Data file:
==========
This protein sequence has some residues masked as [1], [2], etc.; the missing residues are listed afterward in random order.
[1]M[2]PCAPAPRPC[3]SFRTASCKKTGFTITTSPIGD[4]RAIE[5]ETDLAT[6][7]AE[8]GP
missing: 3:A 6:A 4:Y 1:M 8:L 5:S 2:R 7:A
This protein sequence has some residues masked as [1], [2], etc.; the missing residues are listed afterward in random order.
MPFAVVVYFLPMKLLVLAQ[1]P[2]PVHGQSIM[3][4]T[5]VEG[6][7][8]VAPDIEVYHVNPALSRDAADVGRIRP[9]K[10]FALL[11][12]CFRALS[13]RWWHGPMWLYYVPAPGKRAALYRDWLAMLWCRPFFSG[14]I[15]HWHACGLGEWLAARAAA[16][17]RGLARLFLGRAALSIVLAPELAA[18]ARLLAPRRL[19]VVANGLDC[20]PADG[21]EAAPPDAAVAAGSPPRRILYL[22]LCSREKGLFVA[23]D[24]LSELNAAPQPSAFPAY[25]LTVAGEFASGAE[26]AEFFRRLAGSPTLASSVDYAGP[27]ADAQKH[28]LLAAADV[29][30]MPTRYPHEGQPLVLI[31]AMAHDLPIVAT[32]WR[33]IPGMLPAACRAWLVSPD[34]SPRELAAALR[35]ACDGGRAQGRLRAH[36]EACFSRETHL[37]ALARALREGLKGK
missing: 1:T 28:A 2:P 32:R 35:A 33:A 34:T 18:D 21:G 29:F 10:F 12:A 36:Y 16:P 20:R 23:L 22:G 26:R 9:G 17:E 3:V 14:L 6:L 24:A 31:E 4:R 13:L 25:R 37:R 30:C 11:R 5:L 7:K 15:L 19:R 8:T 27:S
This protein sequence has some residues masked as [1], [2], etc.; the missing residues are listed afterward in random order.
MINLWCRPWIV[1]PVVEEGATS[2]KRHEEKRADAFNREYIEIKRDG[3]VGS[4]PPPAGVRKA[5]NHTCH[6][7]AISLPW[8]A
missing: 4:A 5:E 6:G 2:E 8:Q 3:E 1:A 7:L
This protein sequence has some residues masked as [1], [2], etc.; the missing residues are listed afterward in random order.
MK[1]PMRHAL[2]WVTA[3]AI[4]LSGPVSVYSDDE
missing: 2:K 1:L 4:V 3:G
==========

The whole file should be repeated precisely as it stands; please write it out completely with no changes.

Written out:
This protein sequence has some residues masked as [1], [2], etc.; the missing residues are listed afterward in random order.
[1]M[2]PCAPAPRPC[3]SFRTASCKKTGFTITTSPIGD[4]RAIE[5]ETDLAT[6][7]AE[8]GP
missing: 3:A 6:A 4:Y 1:M 8:L 5:S 2:R 7:A
This protein sequence has some residues masked as [1], [2], etc.; the missing residues are listed afterward in random order.
MPFAVVVYFLPMKLLVLAQ[1]P[2]PVHGQSIM[3][4]T[5]VEG[6][7][8]VAPDIEVYHVNPALSRDAADVGRIRP[9]K[10]FALL[11][12]CFRALS[13]RWWHGPMWLYYVPAPGKRAALYRDWLAMLWCRPFFSG[14]I[15]HWHACGLGEWLAARAAA[16][17]RGLARLFLGRAALSIVLAPELAA[18]ARLLAPRRL[19]VVANGLDC[20]PADG[21]EAAPPDAAVAAGSPPRRILYL[22]LCSREKGLFVA[23]D[24]LSELNAAPQPSAFPAY[25]LTVAGEFASGAE[26]AEFFRRLAGSPTLASSVDYAGP[27]ADAQKH[28]LLAAADV[29][30]MPTRYPHEGQPLVLI[31]AMAHDLPIVAT[32]WR[33]IPGMLPAACRAWLVSPD[34]SPRELAAALR[35]ACDGGRAQGRLRAH[36]EACFSRETHL[37]ALARALREGLKGK
missing: 1:T 28:A 2:P 32:R 35:A 33:A 34:T 18:D 21:G 29:F 10:F 12:A 36:Y 16:P 20:R 23:L 22:G 26:R 9:G 17:E 3:V 14:L 6:L 24:A 31:E 4:R 13:L 25:R 37:R 30:C 11:R 5:L 7:K 15:L 19:R 8:T 27:S
This protein sequence has some residues masked as [1], [2], etc.; the missing residues are listed afterward in random order.
MINLWCRPWIV[1]PVVEEGATS[2]KRHEEKRADAFNREYIEIKRDG[3]VGS[4]PPPAGVRKA[5]NHTCH[6][7]AISLPW[8]A
missing: 4:A 5:E 6:G 2:E 8:Q 3:E 1:A 7:L
This protein sequence has some residues masked as [1], [2], etc.; the missing residues are listed afterward in random order.
MK[1]PMRHAL[2]WVTA[3]AI[4]LSGPVSVYSDDE
missing: 2:K 1:L 4:V 3:G